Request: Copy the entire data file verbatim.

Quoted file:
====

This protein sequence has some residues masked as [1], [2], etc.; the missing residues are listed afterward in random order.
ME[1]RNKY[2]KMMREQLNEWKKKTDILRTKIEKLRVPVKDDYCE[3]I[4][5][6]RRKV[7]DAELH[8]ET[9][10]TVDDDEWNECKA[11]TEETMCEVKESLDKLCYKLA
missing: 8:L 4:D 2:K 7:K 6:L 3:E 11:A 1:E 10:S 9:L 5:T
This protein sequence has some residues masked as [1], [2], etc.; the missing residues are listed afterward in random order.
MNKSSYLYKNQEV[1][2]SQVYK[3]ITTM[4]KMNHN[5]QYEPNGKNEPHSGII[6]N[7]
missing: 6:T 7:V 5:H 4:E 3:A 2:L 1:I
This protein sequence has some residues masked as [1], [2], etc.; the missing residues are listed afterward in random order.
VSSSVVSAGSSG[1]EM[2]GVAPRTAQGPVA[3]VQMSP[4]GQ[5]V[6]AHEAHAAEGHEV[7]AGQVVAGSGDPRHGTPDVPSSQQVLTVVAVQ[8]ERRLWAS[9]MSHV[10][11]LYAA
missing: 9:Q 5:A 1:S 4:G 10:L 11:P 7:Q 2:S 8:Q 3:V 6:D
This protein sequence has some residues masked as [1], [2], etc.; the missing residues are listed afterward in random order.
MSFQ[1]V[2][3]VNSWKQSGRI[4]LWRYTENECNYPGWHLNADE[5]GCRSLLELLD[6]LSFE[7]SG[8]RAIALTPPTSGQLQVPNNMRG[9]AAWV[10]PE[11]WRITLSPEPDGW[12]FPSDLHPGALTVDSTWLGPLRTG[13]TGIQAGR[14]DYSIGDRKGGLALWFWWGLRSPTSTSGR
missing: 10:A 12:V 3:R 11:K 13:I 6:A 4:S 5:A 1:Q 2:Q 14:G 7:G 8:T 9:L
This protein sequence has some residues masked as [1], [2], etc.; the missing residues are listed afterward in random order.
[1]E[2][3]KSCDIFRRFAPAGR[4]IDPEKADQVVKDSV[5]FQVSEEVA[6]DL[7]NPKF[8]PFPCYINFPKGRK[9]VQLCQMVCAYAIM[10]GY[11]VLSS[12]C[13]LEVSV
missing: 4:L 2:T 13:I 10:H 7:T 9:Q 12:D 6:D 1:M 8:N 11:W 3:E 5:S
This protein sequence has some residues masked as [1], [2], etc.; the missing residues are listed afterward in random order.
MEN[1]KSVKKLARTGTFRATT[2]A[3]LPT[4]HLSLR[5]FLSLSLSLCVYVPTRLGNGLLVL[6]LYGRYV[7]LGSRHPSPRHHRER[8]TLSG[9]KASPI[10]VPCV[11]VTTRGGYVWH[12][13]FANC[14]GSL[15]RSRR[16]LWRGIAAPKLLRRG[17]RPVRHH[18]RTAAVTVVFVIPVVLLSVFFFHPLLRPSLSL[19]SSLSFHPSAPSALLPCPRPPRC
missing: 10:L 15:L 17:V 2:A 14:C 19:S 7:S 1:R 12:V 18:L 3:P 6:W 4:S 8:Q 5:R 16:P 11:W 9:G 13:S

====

This protein sequence has some residues masked as [1], [2], etc.; the missing residues are listed afterward in random order.
ME[1]RNKY[2]KMMREQLNEWKKKTDILRTKIEKLRVPVKDDYCE[3]I[4][5][6]RRKV[7]DAELH[8]ET[9][10]TVDDDEWNECKA[11]TEETMCEVKESLDKLCYKLA
missing: 8:L 4:D 2:K 7:K 6:L 3:E 11:A 1:E 10:S 9:L 5:T
This protein sequence has some residues masked as [1], [2], etc.; the missing residues are listed afterward in random order.
MNKSSYLYKNQEV[1][2]SQVYK[3]ITTM[4]KMNHN[5]QYEPNGKNEPHSGII[6]N[7]
missing: 6:T 7:V 5:H 4:E 3:A 2:L 1:I
This protein sequence has some residues masked as [1], [2], etc.; the missing residues are listed afterward in random order.
VSSSVVSAGSSG[1]EM[2]GVAPRTAQGPVA[3]VQMSP[4]GQ[5]V[6]AHEAHAAEGHEV[7]AGQVVAGSGDPRHGTPDVPSSQQVLTVVAVQ[8]ERRLWAS[9]MSHV[10][11]LYAA
missing: 9:Q 5:A 1:S 4:G 10:L 11:P 7:Q 2:S 8:Q 3:V 6:D
This protein sequence has some residues masked as [1], [2], etc.; the missing residues are listed afterward in random order.
MSFQ[1]V[2][3]VNSWKQSGRI[4]LWRYTENECNYPGWHLNADE[5]GCRSLLELLD[6]LSFE[7]SG[8]RAIALTPPTSGQLQVPNNMRG[9]AAWV[10]PE[11]WRITLSPEPDGW[12]FPSDLHPGALTVDSTWLGPLRTG[13]TGIQAGR[14]DYSIGDRKGGLALWFWWGLRSPTSTSGR
missing: 10:A 12:V 3:R 11:K 13:I 6:A 4:S 5:A 1:Q 2:Q 14:G 7:G 8:T 9:L
This protein sequence has some residues masked as [1], [2], etc.; the missing residues are listed afterward in random order.
[1]E[2][3]KSCDIFRRFAPAGR[4]IDPEKADQVVKDSV[5]FQVSEEVA[6]DL[7]NPKF[8]PFPCYINFPKGRK[9]VQLCQMVCAYAIM[10]GY[11]VLSS[12]C[13]LEVSV
missing: 4:L 2:T 13:I 10:H 7:T 9:Q 12:D 6:D 1:M 8:N 11:W 3:E 5:S
This protein sequence has some residues masked as [1], [2], etc.; the missing residues are listed afterward in random order.
MEN[1]KSVKKLARTGTFRATT[2]A[3]LPT[4]HLSLR[5]FLSLSLSLCVYVPTRLGNGLLVL[6]LYGRYV[7]LGSRHPSPRHHRER[8]TLSG[9]KASPI[10]VPCV[11]VTTRGGYVWH[12][13]FANC[14]GSL[15]RSRR[16]LWRGIAAPKLLRRG[17]RPVRHH[18]RTAAVTVVFVIPVVLLSVFFFHPLLRPSLSL[19]SSLSFHPSAPSALLPCPRPPRC
missing: 10:L 15:L 17:V 2:A 14:C 19:S 7:S 1:R 12:V 18:L 3:P 6:W 4:S 8:Q 5:R 16:P 11:W 9:G 13:S